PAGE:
(November 4, 2015 – Montréal, Québec) – One of the saddest facts of the modern, industrialized state is the amount of waste they produce. Of all the forms of waste, discarded food is perhaps the clearest sign that “the haves” have way too much and really don’t care what happens to the so-called leftovers. Enter chef Massimo Bottura, film director Peter Svatek, the National Film Board of Canada (NFB) and a new documentary titled Theater of Life.
Triplex Films, the NFB, Phi Films and Super Channel have announced the end of shooting on Theater of Life, a new feature documentary about an innovative initiative to combat hunger and food waste, directed by Montreal-based Peter Svatek and scheduled for release in spring 2016. The film focuses on world-renowned chef Massimo Bottura and 40 leading Canadian and international chefs, all part of a multi-platform project that includes live events and a website.
Theater of Life documents an inspiring project led by Bottura, whose Osteria Francescana in Modena, Italy, is widely considered one of the world’s best restaurants. With the food-themed world’s fair, Expo Milano 2015, set to open last May, Bottura was deeply concerned by the expected waste of more than 120 tonnes of leftover food every day of the event’s six-month run—nearly one third of all food to be used by the Expo.
Food waste is a massive problem in many parts of the world, including Canada, where individuals and companies discard over $30 billion worth of food every year—more than 30% of all food produced or sold in the country. In addition to its huge economic cost, food waste is a significant source of methane, a potent greenhouse gas. Bottura, a long-time advocate of zero waste, decided to put a different spin on Expo’s Feed the Planet theme, with the aim of sparking similar initiatives around the globe.
Bottura recruited 40 of the world’s best chefs, including Canadians Jeremy Charles (NF), John Winter Russell (QC) and, from the George Brown College Culinary Institute in Toronto, John Higgins and Dario Tomaselli, as well as international stars like Ferran Adrià, Mario Batali, Alain Ducasse, Virgilio Martinez, René Redzepi, Joan Roca and Viviana Varese, to transform food destined for the dumpsters into nutritious meals to feed the needy: Milan’s large population of homeless people and refugees. With the help of a parish priest, Bottura secured an abandoned theater in one of Milan’s poorest neighbourhoods to create a space called the Refettorio Ambrosiano, a spectacular refectory built with contributions from some of Italy’s leading designers and artists. At the Refettorio, Bottura and his Expo 2015 colleagues have been turning food salvaged from the Expo into delicious meals for local residents in need. The magnificent space is much more than a soup kitchen, the food much more than mere fuel.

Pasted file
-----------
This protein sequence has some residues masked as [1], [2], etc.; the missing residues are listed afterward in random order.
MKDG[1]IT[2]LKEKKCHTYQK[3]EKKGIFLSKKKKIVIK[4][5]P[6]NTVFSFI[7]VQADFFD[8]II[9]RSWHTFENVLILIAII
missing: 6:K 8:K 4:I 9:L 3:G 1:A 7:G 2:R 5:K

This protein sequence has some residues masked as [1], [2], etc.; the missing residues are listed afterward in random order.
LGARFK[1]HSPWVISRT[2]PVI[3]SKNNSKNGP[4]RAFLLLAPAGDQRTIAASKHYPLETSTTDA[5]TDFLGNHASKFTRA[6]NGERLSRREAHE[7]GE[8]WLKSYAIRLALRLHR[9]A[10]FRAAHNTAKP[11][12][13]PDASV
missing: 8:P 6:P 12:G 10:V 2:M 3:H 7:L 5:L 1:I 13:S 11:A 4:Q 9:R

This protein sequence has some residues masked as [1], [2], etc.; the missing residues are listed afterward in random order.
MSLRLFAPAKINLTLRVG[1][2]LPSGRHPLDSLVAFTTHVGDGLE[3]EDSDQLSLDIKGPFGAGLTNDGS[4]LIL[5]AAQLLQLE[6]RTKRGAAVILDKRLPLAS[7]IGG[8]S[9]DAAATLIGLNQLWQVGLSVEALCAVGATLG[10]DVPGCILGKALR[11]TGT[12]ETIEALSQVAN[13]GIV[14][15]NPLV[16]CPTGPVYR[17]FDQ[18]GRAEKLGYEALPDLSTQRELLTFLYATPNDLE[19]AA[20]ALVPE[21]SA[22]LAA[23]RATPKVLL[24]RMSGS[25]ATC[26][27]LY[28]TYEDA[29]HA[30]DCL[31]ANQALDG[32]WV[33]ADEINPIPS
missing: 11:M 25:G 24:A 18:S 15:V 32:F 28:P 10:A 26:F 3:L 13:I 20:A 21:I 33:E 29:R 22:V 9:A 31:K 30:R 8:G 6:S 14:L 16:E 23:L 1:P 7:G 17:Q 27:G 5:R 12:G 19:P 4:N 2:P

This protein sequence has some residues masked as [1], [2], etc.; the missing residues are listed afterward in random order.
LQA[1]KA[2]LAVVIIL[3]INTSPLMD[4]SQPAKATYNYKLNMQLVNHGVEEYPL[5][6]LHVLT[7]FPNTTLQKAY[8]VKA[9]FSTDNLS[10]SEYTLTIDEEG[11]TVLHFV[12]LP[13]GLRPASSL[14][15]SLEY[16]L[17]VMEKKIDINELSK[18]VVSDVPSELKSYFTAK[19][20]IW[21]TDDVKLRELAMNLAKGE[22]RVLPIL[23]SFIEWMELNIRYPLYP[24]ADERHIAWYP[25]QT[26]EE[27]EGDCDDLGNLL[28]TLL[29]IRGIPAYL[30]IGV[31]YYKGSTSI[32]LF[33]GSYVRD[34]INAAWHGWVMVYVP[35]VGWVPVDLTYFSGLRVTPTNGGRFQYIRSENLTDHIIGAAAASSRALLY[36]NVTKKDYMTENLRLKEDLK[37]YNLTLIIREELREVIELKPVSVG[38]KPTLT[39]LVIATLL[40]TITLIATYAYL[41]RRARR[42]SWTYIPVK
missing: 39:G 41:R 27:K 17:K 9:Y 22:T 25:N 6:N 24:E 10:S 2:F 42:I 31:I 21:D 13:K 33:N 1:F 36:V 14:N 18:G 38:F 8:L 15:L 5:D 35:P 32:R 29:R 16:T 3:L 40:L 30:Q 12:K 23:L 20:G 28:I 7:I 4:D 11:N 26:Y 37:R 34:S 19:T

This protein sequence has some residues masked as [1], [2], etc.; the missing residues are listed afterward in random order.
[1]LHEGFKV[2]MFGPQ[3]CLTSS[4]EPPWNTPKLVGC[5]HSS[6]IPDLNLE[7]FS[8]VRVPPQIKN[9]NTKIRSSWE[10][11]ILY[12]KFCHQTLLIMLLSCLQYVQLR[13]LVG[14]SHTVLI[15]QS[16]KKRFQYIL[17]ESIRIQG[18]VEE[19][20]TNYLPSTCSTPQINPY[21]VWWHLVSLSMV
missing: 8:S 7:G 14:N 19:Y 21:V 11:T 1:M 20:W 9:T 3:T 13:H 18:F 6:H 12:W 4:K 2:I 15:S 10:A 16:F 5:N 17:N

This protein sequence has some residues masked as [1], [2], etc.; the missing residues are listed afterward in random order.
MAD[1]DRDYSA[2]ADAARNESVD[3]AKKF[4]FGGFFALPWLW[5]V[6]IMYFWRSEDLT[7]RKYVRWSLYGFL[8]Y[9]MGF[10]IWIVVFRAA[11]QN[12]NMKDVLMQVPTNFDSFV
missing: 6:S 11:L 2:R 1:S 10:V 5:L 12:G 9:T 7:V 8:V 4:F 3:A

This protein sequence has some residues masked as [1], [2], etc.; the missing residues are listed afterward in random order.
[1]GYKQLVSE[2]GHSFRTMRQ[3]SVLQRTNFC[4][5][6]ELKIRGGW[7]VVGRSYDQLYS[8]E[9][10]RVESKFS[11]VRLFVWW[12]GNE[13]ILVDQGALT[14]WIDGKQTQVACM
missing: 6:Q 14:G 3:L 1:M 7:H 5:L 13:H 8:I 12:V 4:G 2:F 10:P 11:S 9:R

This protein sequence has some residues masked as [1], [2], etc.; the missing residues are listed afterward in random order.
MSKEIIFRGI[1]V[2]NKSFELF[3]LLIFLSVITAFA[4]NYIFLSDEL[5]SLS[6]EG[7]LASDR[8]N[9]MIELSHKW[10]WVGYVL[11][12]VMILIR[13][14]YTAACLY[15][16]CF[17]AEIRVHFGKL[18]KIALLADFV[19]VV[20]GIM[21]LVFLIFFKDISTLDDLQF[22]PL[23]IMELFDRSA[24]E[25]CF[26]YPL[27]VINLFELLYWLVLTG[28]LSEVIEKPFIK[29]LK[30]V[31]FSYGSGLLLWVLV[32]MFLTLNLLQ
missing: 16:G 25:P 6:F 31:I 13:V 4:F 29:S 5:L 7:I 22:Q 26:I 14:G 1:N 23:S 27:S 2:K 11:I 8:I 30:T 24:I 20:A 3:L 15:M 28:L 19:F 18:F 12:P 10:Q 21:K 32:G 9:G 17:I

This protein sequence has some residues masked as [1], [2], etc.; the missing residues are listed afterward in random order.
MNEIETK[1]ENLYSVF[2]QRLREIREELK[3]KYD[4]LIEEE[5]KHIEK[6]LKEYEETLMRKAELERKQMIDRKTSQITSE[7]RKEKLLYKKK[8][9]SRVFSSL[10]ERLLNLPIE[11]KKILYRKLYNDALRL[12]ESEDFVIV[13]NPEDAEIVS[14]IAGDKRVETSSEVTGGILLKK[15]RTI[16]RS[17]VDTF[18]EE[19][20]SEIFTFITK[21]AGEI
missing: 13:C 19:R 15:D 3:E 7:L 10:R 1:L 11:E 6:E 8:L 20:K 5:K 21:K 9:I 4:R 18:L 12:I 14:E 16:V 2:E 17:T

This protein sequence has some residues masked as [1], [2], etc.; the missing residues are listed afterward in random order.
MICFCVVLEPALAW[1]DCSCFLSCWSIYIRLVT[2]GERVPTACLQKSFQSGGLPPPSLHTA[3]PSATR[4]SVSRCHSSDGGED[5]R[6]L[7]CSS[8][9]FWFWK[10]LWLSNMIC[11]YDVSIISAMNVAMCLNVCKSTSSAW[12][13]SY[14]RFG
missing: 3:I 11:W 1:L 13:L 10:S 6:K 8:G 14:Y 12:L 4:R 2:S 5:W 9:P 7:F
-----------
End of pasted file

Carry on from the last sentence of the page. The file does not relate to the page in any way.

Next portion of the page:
“I wanted to create a refettorio full of beauty in every way. You can’t live on bread alone. You also need the beauty of art, of design, of ideas. The idea was to create a refettorio to feed those in need,” Bottura said.
Since April of this year, Svatek, producer Josette Gauthier of Triplex, NFB producer Annette Clarke and their crew have been documenting the “theater of life” happening in and around the Refettorio. Rather than making a conventional documentary, the filmmakers have been capturing the sights and sounds of every part of the project, and particularly the stories of several key characters: Bottura, Don Giuliano (the parish priest who helped make the project possible), and some of the people the Refettorio feeds: Fatou, a disabled woman refugee from Senegal; Cristiana, a young mother who fled Nigeria; Giorgio, an ex-addict now working to help others; Steffi and Marco, a homeless poet and musician fighting for a home of their own; Egidio, an Italian man rebuilding his life after losing his family and home; and Fawaz, who is trying to avoid life on the streets after being stricken with amnesia and losing everything.
“What appealed to me was exploring the extraordinary encounter between two totally contradictory worlds: the world’s finest chefs, haute cuisine at its very best, and the hungriest, the neediest just trying to survive in Milan. The Refettorio became a temporary home, a meeting place for these worlds to come together and discover each other,” said Svatek.
As part of the Theater of Life project and its efforts to raise awareness about the food waste problem, the Phi Centre, a multifunctional arts centre in Montreal, will host a series of events, including a conference, waste-food culinary workshops given by world-renowned chefs, a VIP reception, a benefit dinner, a photo exhibition and a preview of the film.
Theater of Life is co-produced by Triplex and the NFB in association with Phi Films and Super Channel (broadcast partner), with the participation of Seville International (international distributor). The NFB is the Canadian distributor. Release dates and broadcast details have yet to be announced.